Premise: Dennis (Paul Giamatti) is an ex-convict released on parole after serving four years for robbery. He comes home to his family in Quebec, and his wife informs him that she told his daughter that he died of cancer a year ago, because she didn’t want him to be part of the family anymore. So, with no family and no job prospects (THANKS STEVEN HARPER), he convinces his former thief buddy Rene (Paul Rudd) to be partners on Rene’s annual business venture of selling Christmas trees in New York in a trash-filled lot, to make any kind of money to buy his daughter a Christmas present. I’m pretty sure this movie is supposed to be a comedy.
-Paul Giamatti and Paul Rudd (the Pauls!) do the best they can with what they have to work with, but they aren’t even asked to do that much. I guess if you want to see Paul Rudd do a dramatic crying scene, you can see that here.
-I don’t know what the budget was for this movie, but it’s obviously low. Really low. If it weren’t for the big name stars, I’d assume this was a well-made student film from Canada or something. Oh, I meant that as a positive because they did a lot with a little, I guess.
-It has some interesting themes to read into, especially about the notion of crime, and how it never really leaves their lives, even when they go straight. They still do legal forms of “theft”, like stealing the other guy’s wife. Or how they get robbed by another thief. I did kind of enjoy how, even though they had the “best intentions” throughout the whole movie, they still had to resort to stealing stuff to make their end goal happen. THIEVES GONNA THIEVE.
-Giamatti rocks an awesome mutton-chop beard in this. I’m almost convinced that he took the role in this movie just so he’d have an excuse to grow that beard.
-As uneven as the movie is, I thought the (predictable) ending was still pretty heartwarming. If anyone has to play “guy who depressingly owns up to past mistakes without a fuss,” I’d prefer it to be Paul Giamatti. Dude has some sad eyes.
-I don’t know if the music was intentionally bad for comedic effect, or just they just purchased cheap, slightly-off stock Christmas music that wasn’t infringing on copyright laws, to save money…? Like “Jangle All the Way”, or “Santa Claus is Coming to Your Neighborhood”, or “Randy the Red-Nosed Reindeer”, where every fourth note is in a slightly different key than the original… But either way, I didn’t like it.
-It’s a movie of weird accents. Clearly the director and/or writer are from French Canada, and they cast a supporting group of actors that all either speak French, or have French accents. The only thing is, Dennis and Rene, who are characters immersed in this environment (they give no backstory saying they are from anywhere else) have American accents and mannerisms. So in a sea of Frenchies, they just act like two dudes from USA. At the beginning of the movie, Dennis even asks his parole officer to not speak in French. Though, in one scene, JUST ONE SCENE, Rene finally has Canadian speech patterns and is all about the “aboots” and the “drahma” and such. It must have been the first scene they filmed or something, and they decided to stop it after that…? I really don’t know.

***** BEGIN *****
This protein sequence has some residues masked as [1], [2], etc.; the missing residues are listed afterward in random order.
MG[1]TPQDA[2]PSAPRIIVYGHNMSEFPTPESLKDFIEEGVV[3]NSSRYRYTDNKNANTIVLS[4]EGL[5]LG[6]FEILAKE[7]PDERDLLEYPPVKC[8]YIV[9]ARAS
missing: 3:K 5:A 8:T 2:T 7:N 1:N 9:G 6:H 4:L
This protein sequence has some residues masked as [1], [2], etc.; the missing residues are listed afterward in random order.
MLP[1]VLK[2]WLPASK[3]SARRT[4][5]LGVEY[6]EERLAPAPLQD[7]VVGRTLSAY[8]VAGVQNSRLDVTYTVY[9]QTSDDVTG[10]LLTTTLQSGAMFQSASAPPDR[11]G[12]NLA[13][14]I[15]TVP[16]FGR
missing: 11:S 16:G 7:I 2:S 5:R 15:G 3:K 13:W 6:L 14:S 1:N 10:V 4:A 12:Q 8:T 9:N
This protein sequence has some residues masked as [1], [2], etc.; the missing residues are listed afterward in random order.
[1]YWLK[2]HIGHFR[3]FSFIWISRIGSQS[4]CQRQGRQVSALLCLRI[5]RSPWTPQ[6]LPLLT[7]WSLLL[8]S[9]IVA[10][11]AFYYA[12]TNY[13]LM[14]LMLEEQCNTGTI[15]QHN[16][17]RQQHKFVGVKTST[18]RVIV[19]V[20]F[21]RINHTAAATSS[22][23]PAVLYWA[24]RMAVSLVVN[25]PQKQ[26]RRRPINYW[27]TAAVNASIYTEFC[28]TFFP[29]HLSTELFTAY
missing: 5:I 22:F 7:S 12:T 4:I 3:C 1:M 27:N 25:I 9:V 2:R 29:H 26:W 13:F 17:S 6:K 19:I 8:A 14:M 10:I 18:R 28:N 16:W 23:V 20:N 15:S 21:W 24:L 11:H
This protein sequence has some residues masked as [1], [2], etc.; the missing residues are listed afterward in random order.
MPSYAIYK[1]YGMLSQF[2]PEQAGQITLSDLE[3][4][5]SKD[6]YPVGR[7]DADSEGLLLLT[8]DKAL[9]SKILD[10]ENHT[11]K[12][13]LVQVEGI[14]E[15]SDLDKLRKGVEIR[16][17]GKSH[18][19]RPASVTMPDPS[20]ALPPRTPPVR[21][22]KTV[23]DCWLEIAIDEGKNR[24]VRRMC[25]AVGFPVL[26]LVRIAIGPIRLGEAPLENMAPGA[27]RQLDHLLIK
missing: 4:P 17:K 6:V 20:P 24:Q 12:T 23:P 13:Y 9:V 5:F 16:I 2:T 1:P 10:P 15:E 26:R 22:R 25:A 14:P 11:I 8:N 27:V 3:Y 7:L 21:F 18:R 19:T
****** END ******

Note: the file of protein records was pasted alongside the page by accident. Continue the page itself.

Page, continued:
-Then don’t even get me started on why Sally Hawkins was cast as a Russian woman, with the most “Moose and Squirrel” stereotype Russian accent I’ve ever heard. I’d almost be offended, if I cared more. But she calls Wheel of Fortune “Fortune Wheel” and is constantly talking about dentists for some reason. I think I missed the initial explanation of the dentist problem, but she talks about dentists nonstop. I think it was supposed to be quirky writing? HA! OH, INDIE MOVIES!
-It’s got an odd pacing and is about 20 minutes too long.
-Whoa, this is a bad movie poster:
Final Thoughts: I was curious as to what the deal with this movie was. Like how much did it cost? Why did Paul Giamatti and Paul Rudd agree to be in it? How long did it take to shoot this movie? When did they shoot this movie? Why is a Christmas movie getting released in September? Is it just to sell DVDs in December? But upon attempting to do some research, I quickly learned that All is Bright doesn’t even have a Wikipedia page. Yikes. From doing a little sleuthing, I found out the movie is directed by the guy whose only other film is Junebug from 2005, BUT he also directed a bunch of episodes of Upright Citizens Brigade (which is an awesome credential to have). This is the first screenplay of the lady who wrote it. It also was originally to be called “Almost Christmas.” Those are called fun facts. You’re welcome. Only four critics have seen it on Rotten tomatoes, and there’s only one audience review there too. Gosh, am I only the 6th person to ever see this movie?! That’s a scary thought. I only knew it existed by stumbling upon its trailer, by chance, on the internet… Anywaaaaaay, All is Bright is a bit of a labor to get through, but I actually kind of (and I do mean just KIND OF) liked it after it was all over. Not a great selling point, I know; to say a movie is hard to watch, but is possibly rewarding if you can make it all the way through, but that’s how I feel about it. It’s not a total failure. Only a slight failure. But that’s still a form of failure.
5.5 out of 10